A popular rebellion

Saturday 9 February 2002, by Eduardo Lucita

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Thirty dead, more than 439 injured, 3273 arrested, has been the price of a popular rebellion by the traditionally unrecognised, ordinary people of Argentina. For the first time in our history, a democratically elected government was toppled, not by a military coup d’etat but by the direct action of the working and popular masses.

This action was not a thunderbolt that fell from a peaceful sky. A multiplicity of struggles, popular actions and activity rejecting the existing order, paved the way.

This last year has been the year with the greatest number of social conflicts of the decade. Not just by unemployed workers, or by the "pickets" blocking the roads with their mass actions for subsistence payments, or to compel government action to improve their quality of life, but also by the employed workers for the payment of unpaid salaries and in defence of jobs and working conditions.

The legislative elections of October 14, 2001, were another expression of this protest. In a country where voting is compulsory, some 6,500,000 people (26% of the electoral roll) abstained from participating in the election, that is to say they refused to exercise their right to vote. Spoiled and challenged votes were more than 3,800,000 (21.1%). The left, represented by multiple candidates, gained the hitherto unheard of number of 1,500,000 (6%) votes. Thus the big parties lost more than 6,500,000 votes.

The crisis of representation that has been fermenting for many years finally matured and the regime lost its legitimacy as a result.

Outside of the framework of the institutions of the state, a popular referendum took place from December 14 to 17, 2001 which was organized by the Central de los Trabajadores Argentinos (CTA) trade union federation and some social and political organizations, who joined together in a National Front Against Poverty (FreNaPo), to campaign for a new program for unemployment insurance for unemployed family heads. Almost 3,000,000 people voted and expressed support for the Front’s new programme.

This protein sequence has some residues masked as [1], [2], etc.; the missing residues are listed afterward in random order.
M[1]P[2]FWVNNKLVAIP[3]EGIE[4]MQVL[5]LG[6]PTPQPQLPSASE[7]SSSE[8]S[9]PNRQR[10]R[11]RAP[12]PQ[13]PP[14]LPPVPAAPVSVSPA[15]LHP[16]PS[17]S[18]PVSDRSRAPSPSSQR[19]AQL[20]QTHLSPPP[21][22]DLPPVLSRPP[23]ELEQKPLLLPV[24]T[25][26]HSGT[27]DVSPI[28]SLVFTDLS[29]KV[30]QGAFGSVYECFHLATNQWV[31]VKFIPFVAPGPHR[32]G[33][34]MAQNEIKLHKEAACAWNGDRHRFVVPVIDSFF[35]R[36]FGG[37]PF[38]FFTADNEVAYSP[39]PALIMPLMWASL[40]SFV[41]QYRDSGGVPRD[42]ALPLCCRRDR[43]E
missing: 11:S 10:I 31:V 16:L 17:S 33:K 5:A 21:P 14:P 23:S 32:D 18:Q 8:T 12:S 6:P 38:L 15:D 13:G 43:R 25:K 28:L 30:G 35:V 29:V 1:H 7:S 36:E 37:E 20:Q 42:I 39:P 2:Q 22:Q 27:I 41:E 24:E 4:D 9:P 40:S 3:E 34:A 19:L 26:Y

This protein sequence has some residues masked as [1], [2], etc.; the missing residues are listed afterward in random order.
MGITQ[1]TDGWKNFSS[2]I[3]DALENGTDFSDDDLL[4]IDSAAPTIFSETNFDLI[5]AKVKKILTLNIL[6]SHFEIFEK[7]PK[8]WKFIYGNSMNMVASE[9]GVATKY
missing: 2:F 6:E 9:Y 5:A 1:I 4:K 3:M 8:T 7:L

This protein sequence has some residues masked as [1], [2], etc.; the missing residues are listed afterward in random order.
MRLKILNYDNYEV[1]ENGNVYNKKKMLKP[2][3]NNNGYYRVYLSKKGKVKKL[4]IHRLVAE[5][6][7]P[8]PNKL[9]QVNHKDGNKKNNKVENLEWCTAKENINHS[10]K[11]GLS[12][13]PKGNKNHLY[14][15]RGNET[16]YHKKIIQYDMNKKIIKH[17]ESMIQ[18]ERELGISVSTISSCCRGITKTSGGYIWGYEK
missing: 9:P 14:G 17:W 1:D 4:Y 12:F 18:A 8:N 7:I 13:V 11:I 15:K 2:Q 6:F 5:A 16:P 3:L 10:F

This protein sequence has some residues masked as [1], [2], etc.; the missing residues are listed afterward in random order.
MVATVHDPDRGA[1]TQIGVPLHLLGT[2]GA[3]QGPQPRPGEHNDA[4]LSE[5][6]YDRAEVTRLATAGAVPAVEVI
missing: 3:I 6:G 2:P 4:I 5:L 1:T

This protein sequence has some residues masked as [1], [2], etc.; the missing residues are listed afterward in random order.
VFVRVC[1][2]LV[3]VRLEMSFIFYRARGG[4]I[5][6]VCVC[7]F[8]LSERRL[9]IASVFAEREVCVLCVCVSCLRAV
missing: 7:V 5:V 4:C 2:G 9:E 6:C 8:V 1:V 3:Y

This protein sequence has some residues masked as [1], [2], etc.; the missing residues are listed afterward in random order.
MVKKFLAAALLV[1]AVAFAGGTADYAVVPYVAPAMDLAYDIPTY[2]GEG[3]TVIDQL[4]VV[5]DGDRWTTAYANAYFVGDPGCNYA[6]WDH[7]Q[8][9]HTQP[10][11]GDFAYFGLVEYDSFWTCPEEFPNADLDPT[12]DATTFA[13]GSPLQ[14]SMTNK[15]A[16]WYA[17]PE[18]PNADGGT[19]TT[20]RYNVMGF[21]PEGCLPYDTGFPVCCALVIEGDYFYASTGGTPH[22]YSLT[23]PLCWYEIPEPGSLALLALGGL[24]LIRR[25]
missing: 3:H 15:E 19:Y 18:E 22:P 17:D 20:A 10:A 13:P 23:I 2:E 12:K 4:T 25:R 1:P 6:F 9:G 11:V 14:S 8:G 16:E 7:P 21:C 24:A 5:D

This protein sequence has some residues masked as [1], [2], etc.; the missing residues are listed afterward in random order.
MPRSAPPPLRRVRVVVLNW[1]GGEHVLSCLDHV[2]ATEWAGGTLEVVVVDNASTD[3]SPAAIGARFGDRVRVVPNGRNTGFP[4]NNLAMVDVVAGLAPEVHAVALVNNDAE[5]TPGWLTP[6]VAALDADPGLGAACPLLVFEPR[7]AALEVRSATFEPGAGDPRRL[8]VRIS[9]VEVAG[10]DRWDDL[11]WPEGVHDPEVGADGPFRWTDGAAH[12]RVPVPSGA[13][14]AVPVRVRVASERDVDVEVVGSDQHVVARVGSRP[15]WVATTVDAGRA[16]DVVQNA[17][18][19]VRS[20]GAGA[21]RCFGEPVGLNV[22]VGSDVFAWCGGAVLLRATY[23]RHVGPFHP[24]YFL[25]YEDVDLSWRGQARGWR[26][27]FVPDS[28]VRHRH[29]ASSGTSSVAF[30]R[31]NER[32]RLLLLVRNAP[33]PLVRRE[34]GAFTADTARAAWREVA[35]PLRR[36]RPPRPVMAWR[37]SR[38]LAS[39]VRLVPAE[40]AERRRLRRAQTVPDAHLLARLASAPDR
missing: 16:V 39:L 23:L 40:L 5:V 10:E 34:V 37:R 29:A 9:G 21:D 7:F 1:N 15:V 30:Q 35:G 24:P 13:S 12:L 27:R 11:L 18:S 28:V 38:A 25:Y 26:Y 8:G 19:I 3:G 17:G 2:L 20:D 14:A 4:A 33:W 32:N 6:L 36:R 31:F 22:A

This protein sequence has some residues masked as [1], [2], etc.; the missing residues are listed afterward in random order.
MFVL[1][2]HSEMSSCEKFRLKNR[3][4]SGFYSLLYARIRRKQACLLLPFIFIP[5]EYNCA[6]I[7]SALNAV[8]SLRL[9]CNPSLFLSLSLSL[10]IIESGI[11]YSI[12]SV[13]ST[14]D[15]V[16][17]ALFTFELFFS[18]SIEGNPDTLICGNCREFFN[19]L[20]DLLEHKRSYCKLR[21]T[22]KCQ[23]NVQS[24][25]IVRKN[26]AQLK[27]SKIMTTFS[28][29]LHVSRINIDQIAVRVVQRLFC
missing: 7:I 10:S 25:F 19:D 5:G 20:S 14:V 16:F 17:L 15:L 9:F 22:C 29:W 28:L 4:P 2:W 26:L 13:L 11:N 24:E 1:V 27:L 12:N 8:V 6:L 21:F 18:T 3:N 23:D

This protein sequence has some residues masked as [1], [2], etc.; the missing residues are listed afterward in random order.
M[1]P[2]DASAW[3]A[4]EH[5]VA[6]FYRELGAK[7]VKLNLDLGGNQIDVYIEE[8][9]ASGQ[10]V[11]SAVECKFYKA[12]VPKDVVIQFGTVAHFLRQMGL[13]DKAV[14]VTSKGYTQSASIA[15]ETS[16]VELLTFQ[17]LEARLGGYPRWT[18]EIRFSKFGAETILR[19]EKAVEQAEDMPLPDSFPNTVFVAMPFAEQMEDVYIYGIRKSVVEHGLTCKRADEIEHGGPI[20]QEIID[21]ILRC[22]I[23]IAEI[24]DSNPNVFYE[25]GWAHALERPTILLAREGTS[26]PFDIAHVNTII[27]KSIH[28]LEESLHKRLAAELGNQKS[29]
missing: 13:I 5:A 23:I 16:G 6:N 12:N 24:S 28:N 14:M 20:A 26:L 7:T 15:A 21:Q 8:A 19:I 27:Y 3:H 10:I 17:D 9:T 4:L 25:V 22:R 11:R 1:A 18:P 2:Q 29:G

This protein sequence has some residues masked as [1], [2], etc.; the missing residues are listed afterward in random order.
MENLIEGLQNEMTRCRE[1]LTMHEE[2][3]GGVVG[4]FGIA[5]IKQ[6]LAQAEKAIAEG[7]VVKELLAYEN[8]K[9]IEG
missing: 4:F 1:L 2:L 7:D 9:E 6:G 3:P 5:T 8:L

Faced with an overwhelming economic crisis, fed up and mistrustful of the political parties and the institutions of the "representative democracy", the population’s consciousness matured and understood it must take the resolution of its problems into its own hands.

Social explosion

A combination of the following three elements was expressed in the social explosion of December 20-21, 2001. A government unable to face up to the crisis, unable to continue with payments to service the illegitimate foreign debt, resorted to freezing bank deposits, along with partial confiscation of the workers’ salaries. With the co-operation of the banking system, it concluded all this by cutting the chain of the payments system by making money - the general equivalent of goods - disappear from the market, practically paralysing all commercial and financial activities.

The social answer was not slow in coming. In the districts and regions that have exhibited the highest indices of unemployment and extreme poverty, thousands upon thousands of those who were excluded from production and consumption, surrounded the large supermarket chains, demanding food. Where they did not get it, they pushed back the fences surrounding the supermarkets and took the food for themselves. Large warehouse stores, that in their own way had been plundering the economy for decades, were also expropriated by the crowd. Actions of vandalism were carried out against small businesses, in a war of poor people against poor people that, one suspects, was incited by sectors of the more reactionary right.